Jul 22, 2013 (11:07 AM EDT)
Online Programs Target Adults Without Degrees
Read the Original Article at InformationWeek
Many working adults have completed college courses, Ebersole explained in an interview, but family and work responsibilities have prevented them from their obtaining a degree. Many adults do not see the benefits of completing their educations after they quit because they feel secure in their employment.
So why go back to school? Because the jobs that feel secure today may disappear in the evolving workforce. Millions of workers faced unemployment during the recession as their positions were eliminated. At the same time, 3 million jobs stood vacant because workers lacked the skills to do them. By 2020, it is anticipated that 55 million jobs will be created. 65% of these jobs will require more than a high school education, reports The Wall Street Journal. The article also points out that college graduates earn 84% more over their lifetimes than high school grads.
Because a college education is costly and stressful for those who struggle to maintain a work-life balance, many adults remain hesitant. Yet degrees are becoming necessary for personal and national economic success.
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In April, the government declared its commitment to adult education and workforce improvement. The U.S. Department of Labor announced the availability of $474.5 million to foster partnerships between businesses and community colleges. The goal is to train students with skills that enable them to fill jobs in high-need fields.
"Building a well-educated workforce is critical to achieve President Obama's mission to grow the economy from the middle class out," said Seth D. Harris, acting secretary of labor, in a statement. The funding will allow schools to use online and technology-based job training tools to best educate students.
While adults can choose to take classes at a local college, many now opt to educate themselves online. Since its beginnings, online learning has struggled to gain acceptance. Skeptics have claimed that a traditional face-to-face college education results in a better experience and a more valuable degree.
But popular opinion has changed. Employers now admit that with the evolution of technology, online programs provide adults with a high-quality education. "I used to believe that some subjects couldn't be taught online. I no longer believe that," Ebersole said about the progress of virtual degree programs. With the invention of online labs, even science courses can be taught on the Internet.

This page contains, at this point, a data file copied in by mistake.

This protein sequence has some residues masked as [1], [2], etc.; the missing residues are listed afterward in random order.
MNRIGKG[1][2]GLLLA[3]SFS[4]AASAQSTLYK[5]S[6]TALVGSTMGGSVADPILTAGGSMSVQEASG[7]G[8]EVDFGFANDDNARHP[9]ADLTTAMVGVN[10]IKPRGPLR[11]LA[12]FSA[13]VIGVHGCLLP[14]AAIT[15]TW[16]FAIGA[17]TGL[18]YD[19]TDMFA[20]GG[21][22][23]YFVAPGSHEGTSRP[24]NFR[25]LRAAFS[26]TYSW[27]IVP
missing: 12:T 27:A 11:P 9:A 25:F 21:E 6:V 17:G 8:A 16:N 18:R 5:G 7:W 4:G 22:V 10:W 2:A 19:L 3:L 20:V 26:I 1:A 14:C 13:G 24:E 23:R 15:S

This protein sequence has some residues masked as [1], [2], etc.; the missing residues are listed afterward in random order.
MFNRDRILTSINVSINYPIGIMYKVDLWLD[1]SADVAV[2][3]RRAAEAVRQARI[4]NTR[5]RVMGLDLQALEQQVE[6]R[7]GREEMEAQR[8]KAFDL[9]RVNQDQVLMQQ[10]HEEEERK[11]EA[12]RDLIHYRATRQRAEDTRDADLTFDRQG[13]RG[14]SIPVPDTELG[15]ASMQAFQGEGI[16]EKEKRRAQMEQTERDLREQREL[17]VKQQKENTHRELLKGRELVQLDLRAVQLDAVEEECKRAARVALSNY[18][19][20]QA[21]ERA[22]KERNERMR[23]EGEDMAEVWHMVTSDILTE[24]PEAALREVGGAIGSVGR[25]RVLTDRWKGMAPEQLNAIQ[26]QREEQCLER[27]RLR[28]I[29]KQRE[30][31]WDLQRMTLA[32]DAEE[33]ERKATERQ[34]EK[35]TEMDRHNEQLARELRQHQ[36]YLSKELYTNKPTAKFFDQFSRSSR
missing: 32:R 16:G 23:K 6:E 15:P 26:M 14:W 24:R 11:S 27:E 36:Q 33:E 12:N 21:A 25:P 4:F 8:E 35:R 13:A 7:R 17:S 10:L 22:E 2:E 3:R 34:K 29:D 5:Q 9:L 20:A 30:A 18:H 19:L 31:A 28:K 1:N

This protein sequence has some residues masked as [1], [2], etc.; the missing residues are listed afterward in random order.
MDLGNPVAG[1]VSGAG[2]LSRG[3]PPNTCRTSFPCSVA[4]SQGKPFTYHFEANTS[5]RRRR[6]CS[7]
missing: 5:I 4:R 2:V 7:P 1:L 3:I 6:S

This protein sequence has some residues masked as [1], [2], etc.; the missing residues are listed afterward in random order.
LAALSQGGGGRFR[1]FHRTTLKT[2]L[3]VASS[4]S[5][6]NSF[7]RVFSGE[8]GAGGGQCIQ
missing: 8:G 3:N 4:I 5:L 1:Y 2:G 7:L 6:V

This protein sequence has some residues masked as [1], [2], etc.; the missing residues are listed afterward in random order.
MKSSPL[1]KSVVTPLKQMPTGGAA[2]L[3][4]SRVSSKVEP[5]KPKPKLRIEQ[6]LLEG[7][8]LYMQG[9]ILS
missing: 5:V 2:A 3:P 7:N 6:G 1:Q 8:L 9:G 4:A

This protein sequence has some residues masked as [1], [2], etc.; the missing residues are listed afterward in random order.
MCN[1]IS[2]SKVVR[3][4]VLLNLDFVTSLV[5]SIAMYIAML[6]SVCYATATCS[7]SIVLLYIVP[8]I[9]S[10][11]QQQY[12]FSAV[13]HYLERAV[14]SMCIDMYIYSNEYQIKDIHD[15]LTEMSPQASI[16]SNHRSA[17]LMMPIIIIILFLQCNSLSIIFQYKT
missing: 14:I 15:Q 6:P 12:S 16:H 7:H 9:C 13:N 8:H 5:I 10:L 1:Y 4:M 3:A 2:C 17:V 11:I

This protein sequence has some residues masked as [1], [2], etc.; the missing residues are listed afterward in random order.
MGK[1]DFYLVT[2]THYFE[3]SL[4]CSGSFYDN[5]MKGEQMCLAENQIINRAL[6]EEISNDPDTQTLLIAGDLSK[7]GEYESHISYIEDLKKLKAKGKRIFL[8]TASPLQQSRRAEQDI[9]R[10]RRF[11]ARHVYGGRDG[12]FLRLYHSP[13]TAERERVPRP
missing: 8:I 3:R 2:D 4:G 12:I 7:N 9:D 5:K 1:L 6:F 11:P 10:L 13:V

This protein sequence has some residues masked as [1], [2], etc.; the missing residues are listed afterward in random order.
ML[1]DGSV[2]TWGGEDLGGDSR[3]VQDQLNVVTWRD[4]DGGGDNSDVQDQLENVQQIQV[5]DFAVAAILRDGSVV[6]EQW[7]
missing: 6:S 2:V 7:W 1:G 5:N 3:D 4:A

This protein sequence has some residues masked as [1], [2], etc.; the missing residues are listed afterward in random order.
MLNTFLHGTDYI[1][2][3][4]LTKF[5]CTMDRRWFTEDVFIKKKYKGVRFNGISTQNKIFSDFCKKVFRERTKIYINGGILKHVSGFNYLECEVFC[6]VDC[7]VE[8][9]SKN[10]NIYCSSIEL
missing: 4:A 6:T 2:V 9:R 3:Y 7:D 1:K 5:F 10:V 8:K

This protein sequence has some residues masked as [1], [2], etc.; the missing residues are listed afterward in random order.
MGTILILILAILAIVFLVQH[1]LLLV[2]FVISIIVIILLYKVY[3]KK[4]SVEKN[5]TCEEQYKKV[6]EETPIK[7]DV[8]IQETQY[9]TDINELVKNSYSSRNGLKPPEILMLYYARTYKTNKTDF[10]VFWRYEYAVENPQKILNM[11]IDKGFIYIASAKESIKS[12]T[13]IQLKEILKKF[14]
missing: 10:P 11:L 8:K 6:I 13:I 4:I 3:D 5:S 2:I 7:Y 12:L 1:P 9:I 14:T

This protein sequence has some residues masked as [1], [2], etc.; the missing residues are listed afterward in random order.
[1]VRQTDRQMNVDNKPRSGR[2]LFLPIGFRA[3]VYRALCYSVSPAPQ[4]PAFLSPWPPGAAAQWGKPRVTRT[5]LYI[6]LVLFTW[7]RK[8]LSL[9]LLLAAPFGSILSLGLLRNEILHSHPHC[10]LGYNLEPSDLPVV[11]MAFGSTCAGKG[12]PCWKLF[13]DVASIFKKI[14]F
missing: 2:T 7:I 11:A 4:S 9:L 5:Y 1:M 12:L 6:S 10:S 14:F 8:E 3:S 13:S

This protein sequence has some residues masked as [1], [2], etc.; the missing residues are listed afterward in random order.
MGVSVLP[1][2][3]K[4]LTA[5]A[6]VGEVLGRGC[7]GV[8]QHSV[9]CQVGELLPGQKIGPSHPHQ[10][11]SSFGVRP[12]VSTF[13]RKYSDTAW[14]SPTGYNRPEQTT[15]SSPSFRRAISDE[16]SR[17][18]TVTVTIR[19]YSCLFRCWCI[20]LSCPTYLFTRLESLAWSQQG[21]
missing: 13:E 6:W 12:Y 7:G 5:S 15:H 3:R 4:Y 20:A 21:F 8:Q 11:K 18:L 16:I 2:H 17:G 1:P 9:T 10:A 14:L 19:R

In fact, some studies have shown that online education may actually improve students' experiences. In a meta-analysis by the U.S. Department of Education on the subject, results indicated that technology can play a significant role in education. While the report doesn't suggest that online education is superior to in-person instruction, it provides a strong argument for the benefits of virtual learning.
Adults seeking higher education may select institutions that target adult learners with online programs and simplify the process of earning a degree. At Excelsior, for example, most students are in their mid-30s, married with children, and have taken college courses. "Our typical student brings in about five transcripts," said Ebersole. Excelsior works with each student to determine a path to graduation. The school is also flexible in their acceptance of transfer credits, which helps students save money.
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While online learning has made tremendous progress, there is room for improvement. For example, poor instruction demands attention, according to Ebersole, who recommends that university professors participate in courses to improve their interactions with students.
Adult learning institutions should also make students better aware of their options, he said. Many don't know that they can receive credit for learning that takes place outside the (virtual) classroom. At Excelsior, where many students work full-time, for example, employee training programs can be evaluated for equivalency to academic classes. Evaluations are conducted by the American Council on Education and the National College Credit Recommendation Service of the State of New York. If a program is approved, students receive academic credit for job training.
Through the Council on Adult and Experiential Learning (CAEL), students can receive credit for outside learning if they can provide sufficient documentation. Students must first complete a course on the learning-validation process, which is popular among artists, musicians, project managers and some tech professionals.
Any discussion of options for adult learners must also address the impact of massive open online courses (MOOCs). Gregor Freund, CEO of Versal, a new MOOC platform that allows users to design their own open courses for free. "We're working on improving education by helping educators build better tools," Freund said in an interview. His goal is to use technology to create an environment in which instructors can build participatory classes for students as opposed to simply recording lectures.
"Adult lifelong learning has to be in an environment that fits into peoples' lives," added Allison Wagda, VP of marketing at Versal. "We're really on the cusp of this new ability for anyone to learn almost anything."